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What Can Be Considered Negligence Under the Jones Act?

| Jon Montagna |

Get just compensation for your injuries when working on the high seas.

The Jones Act, also called the Merchant Marines Act of 1920, is a federal statute that protects shipboard employees and regulates merchant marine activities in U.S. waters. The Jones Act provides you with the right to compensation should someone else’s negligence cause you to get hurt while working onboard a ship, according to Nolo.

Shipboard Negligence

The Jones Act states that your employers must make your work environment reasonably safe. That means they must see that the all the equipment is well-maintained and hazards are kept to a minimum. Some of the dangers you might encounter as a crew member include:

  • Slippery decks
  • Lack of safety equipment
  • Broken or damaged structures
  • Lack of training
  • Inadequate protective gear

The Employer’s Responsibility

A fisherman employed full-time on a scallop boat took a nasty spill where the non-slip coating that covered the deck was worn away, sustaining a traumatic brain injury due to the fall. His lawyer sought and won damages from the boat owners, citing their negligence in failing to replace the missing safety coating.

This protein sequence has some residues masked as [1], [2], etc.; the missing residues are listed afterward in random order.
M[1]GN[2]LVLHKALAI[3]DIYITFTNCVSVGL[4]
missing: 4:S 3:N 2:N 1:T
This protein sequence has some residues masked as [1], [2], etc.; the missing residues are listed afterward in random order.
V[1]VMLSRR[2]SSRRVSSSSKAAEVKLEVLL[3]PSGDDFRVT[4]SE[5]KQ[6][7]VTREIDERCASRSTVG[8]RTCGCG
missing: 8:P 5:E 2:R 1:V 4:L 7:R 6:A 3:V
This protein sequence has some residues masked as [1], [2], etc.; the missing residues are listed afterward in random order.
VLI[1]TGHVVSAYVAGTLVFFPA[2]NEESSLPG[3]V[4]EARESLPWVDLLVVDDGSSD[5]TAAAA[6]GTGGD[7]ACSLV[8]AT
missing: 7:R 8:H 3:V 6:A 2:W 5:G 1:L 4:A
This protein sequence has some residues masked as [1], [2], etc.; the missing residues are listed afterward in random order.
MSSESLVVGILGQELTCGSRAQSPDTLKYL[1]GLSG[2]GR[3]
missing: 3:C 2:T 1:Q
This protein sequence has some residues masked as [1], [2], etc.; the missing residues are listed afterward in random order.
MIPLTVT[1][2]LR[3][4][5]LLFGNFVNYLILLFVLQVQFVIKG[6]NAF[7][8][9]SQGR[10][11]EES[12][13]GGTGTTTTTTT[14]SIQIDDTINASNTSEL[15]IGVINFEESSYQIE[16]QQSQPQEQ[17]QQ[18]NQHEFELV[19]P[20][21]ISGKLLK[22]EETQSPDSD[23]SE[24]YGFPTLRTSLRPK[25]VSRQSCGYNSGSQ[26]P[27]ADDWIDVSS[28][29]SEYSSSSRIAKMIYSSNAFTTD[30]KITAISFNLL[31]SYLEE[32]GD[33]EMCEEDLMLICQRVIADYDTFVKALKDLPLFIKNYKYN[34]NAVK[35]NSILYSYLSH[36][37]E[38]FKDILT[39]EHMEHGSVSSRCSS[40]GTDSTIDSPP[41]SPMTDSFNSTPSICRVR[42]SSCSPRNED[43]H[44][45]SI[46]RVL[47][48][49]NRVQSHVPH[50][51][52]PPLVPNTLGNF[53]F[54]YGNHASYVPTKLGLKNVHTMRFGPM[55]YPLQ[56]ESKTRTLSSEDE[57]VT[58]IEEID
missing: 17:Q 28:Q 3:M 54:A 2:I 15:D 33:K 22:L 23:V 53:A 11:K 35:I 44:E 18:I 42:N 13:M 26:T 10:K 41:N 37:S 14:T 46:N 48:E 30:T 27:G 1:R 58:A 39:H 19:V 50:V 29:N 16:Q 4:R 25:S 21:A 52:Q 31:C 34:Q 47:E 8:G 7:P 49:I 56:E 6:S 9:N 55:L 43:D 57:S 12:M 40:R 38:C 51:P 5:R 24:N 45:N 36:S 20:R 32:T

Your burden of proof that negligence led to an injury is a light one under the Jones Act. As long as someone failed to resolve an unsafe shipboard situation, you’re likely to receive coverage for your losses.

Who Qualifies for Jones Act Coverage

To be eligible for damages under the Jones Act, you must spend at least 30 percent of your full-time employment with the maritime company onboard ship. A contractor employed to do a temporary repair job would not be covered by this statue, nor would a part-time worker. Additionally, you must contribute in some capacity to the running of the ship.

What Damages are Covered

An accident aboard a barge carrying a drilling rig left one worker dead as the crew attempted to make repairs. The rig, which was not properly secured, toppled over, crushing the victim. The family’s attorney sought and won damages for the decedent’s pain and suffering and for the family’s loss of his future earnings.

Given proof that another party was negligent, leading to your seaborne injury, you can seek reimbursement for applicable damages, including:

  • Lost wages
  • Medical costs
  • Follow-up therapy costs
  • Disfigurement
  • Mental/emotional trauma
  • Pain and suffering
  • Loss of future earning ability
  • Loss of enjoyment of life

The Lawyers at Montagna Klein Camden of Virginia Can Help

If you or someone you love has been the victim of a workplace injury at sea, we can help. We have experience with Jones Act negligence cases and will fight to recover the damages you are entitled to. Get in touch today to book a free initial consultation with a Jones Act attorney.


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